Three Jackson Heights streets will be among the first in the city to be dubbed “Play Streets,” a new car-free street initiative designed to provide open space for children to play outdoors to prevent the spread of COVID-19 beginning on July 30, Mayor Bill de Blasio announced on Friday.
All three Play Streets in Queens will be open to children to participate in independent arts and crafts projects, giant board games and games of basketball, frisbee, Wiffle ball, kickball and laser tag. Reading corners, dance classes and yoga will also be available.
The program supplements the Open Streets and Open Restaurants programs created this summer to provide space for people to safety social distance and help prevent the spread of the novel coronavirus.
The three Play Street locations in Jackson Heights will all be on 34th Avenue, a street that’s currently being utilized for the Open Streets program. Kids will be free to play on 34th Avenue from 72nd Street to 74th Street, 79th Street to 80th Street and from 92nd Street to 94th Street from 10 a.m. until 4 p.m., on Monday, Tuesday, Wednesday and Thursday. The program will run until Sep. 4.
In addition to the sporting and craft equipment, nonprofit Street Lab will provide 160 benches to Play Streets locations throughout the city.
While the mayor plans to add more throughout the summer, there are 12 Play Streets slated to open at the end of the month – four will be in Brooklyn, two in the Bronx, two in Manhattan, three in Queens and one in Staten Island.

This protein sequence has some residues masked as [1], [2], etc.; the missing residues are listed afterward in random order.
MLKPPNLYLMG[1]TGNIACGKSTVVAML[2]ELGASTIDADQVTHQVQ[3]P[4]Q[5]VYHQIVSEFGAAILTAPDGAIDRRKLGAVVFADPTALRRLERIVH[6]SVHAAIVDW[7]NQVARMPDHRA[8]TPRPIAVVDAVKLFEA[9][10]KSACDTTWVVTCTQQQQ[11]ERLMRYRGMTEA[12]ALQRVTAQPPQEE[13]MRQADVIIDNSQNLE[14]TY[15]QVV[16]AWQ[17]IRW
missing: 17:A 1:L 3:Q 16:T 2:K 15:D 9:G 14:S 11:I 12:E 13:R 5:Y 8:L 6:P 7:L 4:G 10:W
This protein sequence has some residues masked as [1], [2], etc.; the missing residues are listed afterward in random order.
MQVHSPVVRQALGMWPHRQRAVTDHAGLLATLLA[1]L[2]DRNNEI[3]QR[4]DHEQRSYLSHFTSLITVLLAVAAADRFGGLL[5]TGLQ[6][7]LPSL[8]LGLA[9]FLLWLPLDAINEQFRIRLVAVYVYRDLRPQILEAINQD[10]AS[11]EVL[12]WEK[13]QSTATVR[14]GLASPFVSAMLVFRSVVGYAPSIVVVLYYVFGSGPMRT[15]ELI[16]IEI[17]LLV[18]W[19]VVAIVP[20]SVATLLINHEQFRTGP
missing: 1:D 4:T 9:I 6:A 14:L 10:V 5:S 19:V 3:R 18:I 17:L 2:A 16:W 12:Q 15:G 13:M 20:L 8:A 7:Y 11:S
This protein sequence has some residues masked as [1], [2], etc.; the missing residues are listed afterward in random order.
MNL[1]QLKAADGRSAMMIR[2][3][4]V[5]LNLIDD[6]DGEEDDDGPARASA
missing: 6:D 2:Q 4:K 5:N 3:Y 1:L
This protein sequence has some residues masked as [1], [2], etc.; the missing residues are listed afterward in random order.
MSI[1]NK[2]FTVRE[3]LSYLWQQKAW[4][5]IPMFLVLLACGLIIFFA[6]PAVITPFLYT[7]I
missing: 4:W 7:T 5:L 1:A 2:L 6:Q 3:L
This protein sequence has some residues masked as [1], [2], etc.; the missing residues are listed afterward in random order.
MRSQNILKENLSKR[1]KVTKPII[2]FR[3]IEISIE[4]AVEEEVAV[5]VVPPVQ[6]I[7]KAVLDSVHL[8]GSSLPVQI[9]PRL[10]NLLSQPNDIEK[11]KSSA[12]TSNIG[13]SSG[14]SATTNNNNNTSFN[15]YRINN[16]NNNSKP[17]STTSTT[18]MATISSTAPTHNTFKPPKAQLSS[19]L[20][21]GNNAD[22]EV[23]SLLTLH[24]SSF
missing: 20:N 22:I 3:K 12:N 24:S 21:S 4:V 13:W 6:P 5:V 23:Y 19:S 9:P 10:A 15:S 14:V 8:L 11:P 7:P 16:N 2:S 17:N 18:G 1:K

“Young people deserve the chance to play freely in their neighborhoods while staying safe from COVID-19, and Play Streets will go a long way toward easing the burden of a summer unlike any other,” de Blasio said. “Rebuilding a fairer and better city means using our urban landscape creatively, and I’m proud to build on the success of our Open Streets program by finding exciting and productive uses for city streets.”
In addition to the three Play Streets, four new stretches of Open Streets will come to the borough, the mayor announced.
In Long Island City, Dutch Kills Street from Jackson Avenue to Thomas Avenue will be closed to traffic and open to pedestrians and cyclists.
In Astoria, 31st Avenue from 31st Street to 36th Street will be added to the Open Streets program, as well as 47th Street from 39th Avenue to Skillman Avenue and 49th Street from 39th Avenue to Skillman Avenue in Jackson Heights.
While the borough is gaining three-quarters-of-a-mile of car-free streets, it will also be losing three Open Street locations.
Long Island City’s Center Boulevard and 43rd Avenue locations and East Elmhurst’s 85th Avenue location will reopen to normal traffic.